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Guidance for people who are 'extremely vulnerable'

It is important that everyone stays at home, and for people who are extremely vulnerable or at high risk there is more guidance on how to stay safe.

What is the advice for people who are clinically extremely vulnerable or at very high risk?

The Government's guidance on social shielding has changed as of Monday 6th July 2020.

Further changes are expected to come in to place after August 1st 2020

You should have already been contacted by the NHS or the Government if you are at very high risk from coronavirus (also referred to as extremely clinically vulnerable), and you will have been advised to follow guidance on social shielding to avoid being infected with the virus.

Social shielding is for people who may be at high risk of catching the virus or becoming severely unwell if they become infected.

Social shielding is about limiting interactions with other people to reduce your risk of becoming infected.

If you normally have people come to your home to help with health or personal care, this should still continue. But if any of these people show symptoms of coronavirus, they will have been advised to stay away.

 

What does social shielding mean in practice?

The Government's guidance on shielding has changed as of Monday 6th July 2020, and now advises:

  • Stay at home as much as possible
  • You no longer need to socially distance from people you live with
  • If you want to, you can meet in a group of up to 6 people outdoors, including people from other households
  • You can form a 'support bubble' with one other household, as long as one of the two households involved is a single adult household (either an adult living alone or with children under 18 only). You can spend time together with those in your support bubble, both inside and outside your homes, without needing to socially distance.

Those at very high risk have been advised to follow the current guidance for social shielding until the end of July. You will be advised by the Government or your healthcare team on whether to extend this period.

You can find more guidance for vulnerable people and where you can go to get support whilst shielding at home here.

 

What if you live with other people?

If you live with other people, they do not need to start social shielding, but they will need to support you during this time. They should also closely follow the advice on social distancing and reduce their contact with other people outside the home to help reduce your risk of catching the virus.

 

Register for support

If you live in England and have been told that you at very high risk from coronavirus, then you are able to register, up until July 17th 2020, for support. This support will continue until July 31st 2020. You can register if you:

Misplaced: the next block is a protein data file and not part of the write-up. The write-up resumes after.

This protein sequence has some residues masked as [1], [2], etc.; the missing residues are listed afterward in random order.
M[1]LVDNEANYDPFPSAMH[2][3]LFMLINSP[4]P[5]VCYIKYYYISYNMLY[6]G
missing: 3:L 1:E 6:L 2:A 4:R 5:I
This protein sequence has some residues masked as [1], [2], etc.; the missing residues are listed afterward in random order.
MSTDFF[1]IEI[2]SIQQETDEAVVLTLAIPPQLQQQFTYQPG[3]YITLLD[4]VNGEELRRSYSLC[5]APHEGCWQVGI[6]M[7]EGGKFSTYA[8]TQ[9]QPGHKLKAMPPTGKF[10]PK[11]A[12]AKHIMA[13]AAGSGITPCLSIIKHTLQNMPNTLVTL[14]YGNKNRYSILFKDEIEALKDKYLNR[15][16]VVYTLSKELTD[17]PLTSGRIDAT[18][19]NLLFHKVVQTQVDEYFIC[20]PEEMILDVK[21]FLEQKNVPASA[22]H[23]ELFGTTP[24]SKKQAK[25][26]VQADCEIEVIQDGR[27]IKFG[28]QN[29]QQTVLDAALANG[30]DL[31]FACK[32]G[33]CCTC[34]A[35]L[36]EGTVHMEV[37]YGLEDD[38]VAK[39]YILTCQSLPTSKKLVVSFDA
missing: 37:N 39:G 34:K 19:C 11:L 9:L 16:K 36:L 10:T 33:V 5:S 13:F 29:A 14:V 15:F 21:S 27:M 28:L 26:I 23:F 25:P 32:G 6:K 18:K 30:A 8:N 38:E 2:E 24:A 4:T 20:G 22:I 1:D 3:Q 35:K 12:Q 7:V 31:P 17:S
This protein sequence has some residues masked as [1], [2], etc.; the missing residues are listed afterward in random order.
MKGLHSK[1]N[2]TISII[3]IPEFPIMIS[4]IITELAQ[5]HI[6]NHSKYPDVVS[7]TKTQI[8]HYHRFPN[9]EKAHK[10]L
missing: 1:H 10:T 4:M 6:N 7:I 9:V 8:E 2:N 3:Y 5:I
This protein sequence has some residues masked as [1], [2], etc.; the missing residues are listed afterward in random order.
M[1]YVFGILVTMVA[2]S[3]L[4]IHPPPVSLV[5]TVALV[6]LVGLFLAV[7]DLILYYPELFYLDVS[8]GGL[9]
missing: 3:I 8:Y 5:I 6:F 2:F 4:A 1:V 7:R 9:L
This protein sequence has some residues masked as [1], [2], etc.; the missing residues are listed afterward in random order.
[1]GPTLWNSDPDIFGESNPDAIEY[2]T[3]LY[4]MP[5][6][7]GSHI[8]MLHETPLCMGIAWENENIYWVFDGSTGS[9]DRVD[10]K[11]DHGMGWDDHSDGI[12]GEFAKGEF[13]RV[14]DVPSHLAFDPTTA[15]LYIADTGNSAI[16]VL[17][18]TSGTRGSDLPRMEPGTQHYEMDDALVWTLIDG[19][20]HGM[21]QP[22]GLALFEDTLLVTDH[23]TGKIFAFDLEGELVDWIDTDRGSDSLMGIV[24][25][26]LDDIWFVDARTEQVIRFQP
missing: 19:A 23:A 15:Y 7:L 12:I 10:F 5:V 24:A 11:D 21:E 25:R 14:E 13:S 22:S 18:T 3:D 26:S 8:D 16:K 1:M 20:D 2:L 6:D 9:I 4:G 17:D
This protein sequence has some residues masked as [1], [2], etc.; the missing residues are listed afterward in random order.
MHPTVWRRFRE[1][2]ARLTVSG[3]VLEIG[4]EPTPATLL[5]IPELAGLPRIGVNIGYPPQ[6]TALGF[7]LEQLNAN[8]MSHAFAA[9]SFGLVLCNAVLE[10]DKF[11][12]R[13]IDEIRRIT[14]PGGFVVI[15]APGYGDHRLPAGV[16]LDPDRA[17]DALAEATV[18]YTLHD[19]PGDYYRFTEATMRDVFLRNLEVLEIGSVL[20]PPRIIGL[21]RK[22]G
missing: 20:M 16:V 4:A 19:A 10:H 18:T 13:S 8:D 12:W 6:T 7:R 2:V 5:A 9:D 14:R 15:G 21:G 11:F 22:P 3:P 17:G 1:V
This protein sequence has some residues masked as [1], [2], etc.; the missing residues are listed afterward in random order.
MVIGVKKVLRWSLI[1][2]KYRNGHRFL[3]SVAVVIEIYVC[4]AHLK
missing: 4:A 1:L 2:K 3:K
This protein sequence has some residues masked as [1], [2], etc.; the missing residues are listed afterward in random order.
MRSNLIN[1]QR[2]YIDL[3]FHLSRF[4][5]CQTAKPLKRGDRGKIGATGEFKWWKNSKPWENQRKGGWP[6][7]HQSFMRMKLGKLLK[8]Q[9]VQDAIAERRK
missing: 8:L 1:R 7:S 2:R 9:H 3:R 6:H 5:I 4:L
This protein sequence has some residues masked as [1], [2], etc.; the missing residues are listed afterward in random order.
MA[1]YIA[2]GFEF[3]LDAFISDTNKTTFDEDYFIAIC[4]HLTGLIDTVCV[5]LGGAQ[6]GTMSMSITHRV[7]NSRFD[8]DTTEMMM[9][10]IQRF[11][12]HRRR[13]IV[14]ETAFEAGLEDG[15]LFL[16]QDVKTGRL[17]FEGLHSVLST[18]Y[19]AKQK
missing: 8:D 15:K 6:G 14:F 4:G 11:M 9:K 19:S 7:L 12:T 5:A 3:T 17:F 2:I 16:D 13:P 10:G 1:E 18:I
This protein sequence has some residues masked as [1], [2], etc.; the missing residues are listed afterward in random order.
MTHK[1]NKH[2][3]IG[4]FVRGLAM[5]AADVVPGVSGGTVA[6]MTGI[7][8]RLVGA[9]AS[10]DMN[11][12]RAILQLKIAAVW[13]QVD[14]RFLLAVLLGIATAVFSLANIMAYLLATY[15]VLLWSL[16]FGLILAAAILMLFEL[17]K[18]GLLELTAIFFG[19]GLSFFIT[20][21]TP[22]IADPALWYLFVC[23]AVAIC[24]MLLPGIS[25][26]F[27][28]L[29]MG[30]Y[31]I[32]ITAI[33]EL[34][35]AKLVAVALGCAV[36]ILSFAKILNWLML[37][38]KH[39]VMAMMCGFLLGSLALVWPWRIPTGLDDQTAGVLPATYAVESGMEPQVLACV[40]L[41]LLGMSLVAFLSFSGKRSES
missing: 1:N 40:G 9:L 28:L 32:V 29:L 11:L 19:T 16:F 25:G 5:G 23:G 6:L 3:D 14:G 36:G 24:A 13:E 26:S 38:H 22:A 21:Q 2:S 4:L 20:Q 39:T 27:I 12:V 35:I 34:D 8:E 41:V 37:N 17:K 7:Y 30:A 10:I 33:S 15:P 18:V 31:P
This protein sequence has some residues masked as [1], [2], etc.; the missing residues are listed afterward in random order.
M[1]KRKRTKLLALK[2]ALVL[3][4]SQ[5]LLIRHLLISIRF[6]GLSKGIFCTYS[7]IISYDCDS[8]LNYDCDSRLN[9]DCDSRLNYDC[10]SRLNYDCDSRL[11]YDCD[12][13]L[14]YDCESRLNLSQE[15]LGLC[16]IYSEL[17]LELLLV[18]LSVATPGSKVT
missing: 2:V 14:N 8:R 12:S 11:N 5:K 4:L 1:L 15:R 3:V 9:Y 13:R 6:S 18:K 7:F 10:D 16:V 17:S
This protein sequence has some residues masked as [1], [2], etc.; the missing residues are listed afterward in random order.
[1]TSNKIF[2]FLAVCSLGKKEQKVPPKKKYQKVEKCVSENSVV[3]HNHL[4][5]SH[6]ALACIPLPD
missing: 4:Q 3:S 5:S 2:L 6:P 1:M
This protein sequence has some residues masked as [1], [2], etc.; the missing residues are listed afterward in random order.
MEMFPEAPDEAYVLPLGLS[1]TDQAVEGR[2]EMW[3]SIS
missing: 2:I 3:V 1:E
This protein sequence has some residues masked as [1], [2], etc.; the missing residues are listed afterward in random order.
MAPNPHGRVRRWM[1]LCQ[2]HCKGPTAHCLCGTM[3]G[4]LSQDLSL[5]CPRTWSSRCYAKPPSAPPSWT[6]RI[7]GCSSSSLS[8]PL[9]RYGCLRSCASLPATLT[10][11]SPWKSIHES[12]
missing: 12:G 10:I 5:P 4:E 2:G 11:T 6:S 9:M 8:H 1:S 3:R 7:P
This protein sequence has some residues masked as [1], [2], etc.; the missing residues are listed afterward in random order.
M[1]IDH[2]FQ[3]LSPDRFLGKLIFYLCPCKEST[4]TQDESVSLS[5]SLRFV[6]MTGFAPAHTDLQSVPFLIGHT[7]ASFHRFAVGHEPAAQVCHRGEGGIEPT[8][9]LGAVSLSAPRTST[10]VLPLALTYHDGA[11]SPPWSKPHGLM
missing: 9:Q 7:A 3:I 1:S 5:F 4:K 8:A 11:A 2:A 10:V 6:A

You should have your NHS number with you when you register.

If you do not live in England but need extra support, contact your local council.

 

Help getting food or medicines

When you are social shielding, you should ask family or friends to help you to get food or medicines, or you could use online services. If neither of these is an option, then many areas have local community groups who are on hand to support people who are staying at home.

If you cannot get the help you need, then the government may be able to help with essential food and support. You should register for additional support, even if you do not need it right now.

If you need urgent food or care, contact your local council.

If you need to collect a prescription, someone can do this for you. Alternatively, your pharmacy may have volunteers who are able to deliver prescriptions to you.

Scope have good information on how to find support with getting food and other essentials.

 

What about medical appointments?

If you have been advised to stay at home then you should only be accessing medical support over the phone or internet where possible.

If you have a scheduled appointment, then contact your GP or healthcare team to discuss whether it is essential you attend in person.

Many hospitals and clinics will need to cancel or reschedule appointments during this period, so you should confirm all appointments before attending.

 

What to do if you develop symptoms

If you think you have developed symptoms of coronavirus such as a new, continuous cough or fever, use the NHS 111 online coronavirus service or call NHS 111. Do this as soon as you get symptoms.

In an emergency, call 999 if you’re seriously ill.

Prepare a bag in case you need to go to hospital. This should include:

  • your emergency contact
  • a list of any medications you take (including dose and how often you take them)
  • any information on your planned care appointments
  • things you would need for an overnight stay (for example, snacks, pyjamas, toothbrush, medication)
  • your advance care plan if you have one

 

Last updated: 06/07/2020